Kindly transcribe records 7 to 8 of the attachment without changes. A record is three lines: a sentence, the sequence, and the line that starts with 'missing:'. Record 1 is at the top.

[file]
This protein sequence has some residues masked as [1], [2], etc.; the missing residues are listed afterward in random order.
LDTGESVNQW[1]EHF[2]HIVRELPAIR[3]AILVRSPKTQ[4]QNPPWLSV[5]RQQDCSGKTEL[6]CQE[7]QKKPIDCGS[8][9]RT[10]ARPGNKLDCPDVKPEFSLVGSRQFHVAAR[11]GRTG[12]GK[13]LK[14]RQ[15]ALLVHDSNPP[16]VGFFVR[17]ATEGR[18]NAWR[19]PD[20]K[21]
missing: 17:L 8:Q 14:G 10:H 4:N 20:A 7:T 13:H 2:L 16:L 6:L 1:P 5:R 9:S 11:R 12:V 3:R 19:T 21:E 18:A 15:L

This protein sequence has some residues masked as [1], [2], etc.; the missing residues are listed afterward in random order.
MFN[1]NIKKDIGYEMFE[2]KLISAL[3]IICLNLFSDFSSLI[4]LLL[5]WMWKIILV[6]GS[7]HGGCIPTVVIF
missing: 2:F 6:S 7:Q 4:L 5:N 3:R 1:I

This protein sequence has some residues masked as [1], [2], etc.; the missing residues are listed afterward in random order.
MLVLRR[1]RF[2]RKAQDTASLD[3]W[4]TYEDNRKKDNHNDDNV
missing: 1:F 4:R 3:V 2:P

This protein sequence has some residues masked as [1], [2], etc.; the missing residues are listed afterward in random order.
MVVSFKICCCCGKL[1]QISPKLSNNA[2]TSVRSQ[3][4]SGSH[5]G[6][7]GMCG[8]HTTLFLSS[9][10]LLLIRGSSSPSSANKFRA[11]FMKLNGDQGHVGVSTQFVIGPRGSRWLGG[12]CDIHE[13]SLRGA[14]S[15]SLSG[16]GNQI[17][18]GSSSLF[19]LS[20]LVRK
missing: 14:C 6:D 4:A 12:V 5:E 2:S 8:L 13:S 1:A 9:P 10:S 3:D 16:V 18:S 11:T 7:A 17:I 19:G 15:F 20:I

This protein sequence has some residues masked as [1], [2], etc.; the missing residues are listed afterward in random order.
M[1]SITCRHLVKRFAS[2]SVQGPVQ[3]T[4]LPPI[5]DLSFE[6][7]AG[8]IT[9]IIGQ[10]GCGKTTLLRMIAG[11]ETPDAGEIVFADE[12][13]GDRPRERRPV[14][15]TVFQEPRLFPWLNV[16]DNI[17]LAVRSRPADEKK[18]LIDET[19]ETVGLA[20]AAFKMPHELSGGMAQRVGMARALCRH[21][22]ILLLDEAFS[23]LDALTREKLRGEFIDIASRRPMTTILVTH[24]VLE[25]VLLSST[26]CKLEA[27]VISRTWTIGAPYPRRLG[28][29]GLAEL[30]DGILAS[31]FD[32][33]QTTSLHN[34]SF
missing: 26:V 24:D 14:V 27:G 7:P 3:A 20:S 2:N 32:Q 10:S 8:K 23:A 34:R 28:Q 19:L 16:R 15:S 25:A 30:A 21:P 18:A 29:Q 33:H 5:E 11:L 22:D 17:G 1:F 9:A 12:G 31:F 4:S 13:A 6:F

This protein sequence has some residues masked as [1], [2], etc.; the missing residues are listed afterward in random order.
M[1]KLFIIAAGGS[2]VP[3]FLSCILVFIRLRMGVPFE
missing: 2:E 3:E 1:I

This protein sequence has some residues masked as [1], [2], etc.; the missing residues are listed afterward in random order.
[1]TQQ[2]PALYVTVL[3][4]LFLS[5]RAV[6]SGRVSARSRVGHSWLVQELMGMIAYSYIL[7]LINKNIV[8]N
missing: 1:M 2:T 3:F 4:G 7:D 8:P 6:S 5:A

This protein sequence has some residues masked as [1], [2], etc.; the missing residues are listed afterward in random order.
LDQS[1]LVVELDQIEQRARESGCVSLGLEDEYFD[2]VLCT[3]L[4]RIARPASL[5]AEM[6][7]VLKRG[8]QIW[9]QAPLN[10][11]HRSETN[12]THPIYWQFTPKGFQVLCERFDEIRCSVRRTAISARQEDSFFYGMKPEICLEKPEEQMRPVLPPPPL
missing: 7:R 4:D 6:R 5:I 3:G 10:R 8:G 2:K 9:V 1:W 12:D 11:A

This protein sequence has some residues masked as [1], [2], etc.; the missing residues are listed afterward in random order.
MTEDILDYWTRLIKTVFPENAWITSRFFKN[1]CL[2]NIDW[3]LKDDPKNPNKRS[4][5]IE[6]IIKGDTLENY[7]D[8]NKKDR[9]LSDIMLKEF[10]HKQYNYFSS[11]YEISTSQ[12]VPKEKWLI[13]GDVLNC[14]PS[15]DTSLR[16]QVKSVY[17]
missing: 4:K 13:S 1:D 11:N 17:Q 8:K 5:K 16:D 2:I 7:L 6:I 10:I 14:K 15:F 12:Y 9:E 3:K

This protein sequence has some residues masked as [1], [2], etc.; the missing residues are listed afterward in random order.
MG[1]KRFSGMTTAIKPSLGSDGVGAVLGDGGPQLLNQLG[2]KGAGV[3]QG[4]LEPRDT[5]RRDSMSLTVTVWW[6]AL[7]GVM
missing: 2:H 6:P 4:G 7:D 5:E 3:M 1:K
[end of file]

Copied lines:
This protein sequence has some residues masked as [1], [2], etc.; the missing residues are listed afterward in random order.
[1]TQQ[2]PALYVTVL[3][4]LFLS[5]RAV[6]SGRVSARSRVGHSWLVQELMGMIAYSYIL[7]LINKNIV[8]N
missing: 1:M 2:T 3:F 4:G 7:D 8:P 6:S 5:A

This protein sequence has some residues masked as [1], [2], etc.; the missing residues are listed afterward in random order.
LDQS[1]LVVELDQIEQRARESGCVSLGLEDEYFD[2]VLCT[3]L[4]RIARPASL[5]AEM[6][7]VLKRG[8]QIW[9]QAPLN[10][11]HRSETN[12]THPIYWQFTPKGFQVLCERFDEIRCSVRRTAISARQEDSFFYGMKPEICLEKPEEQMRPVLPPPPL
missing: 7:R 4:D 6:R 5:I 3:G 10:R 8:G 2:K 9:V 1:W 12:D 11:A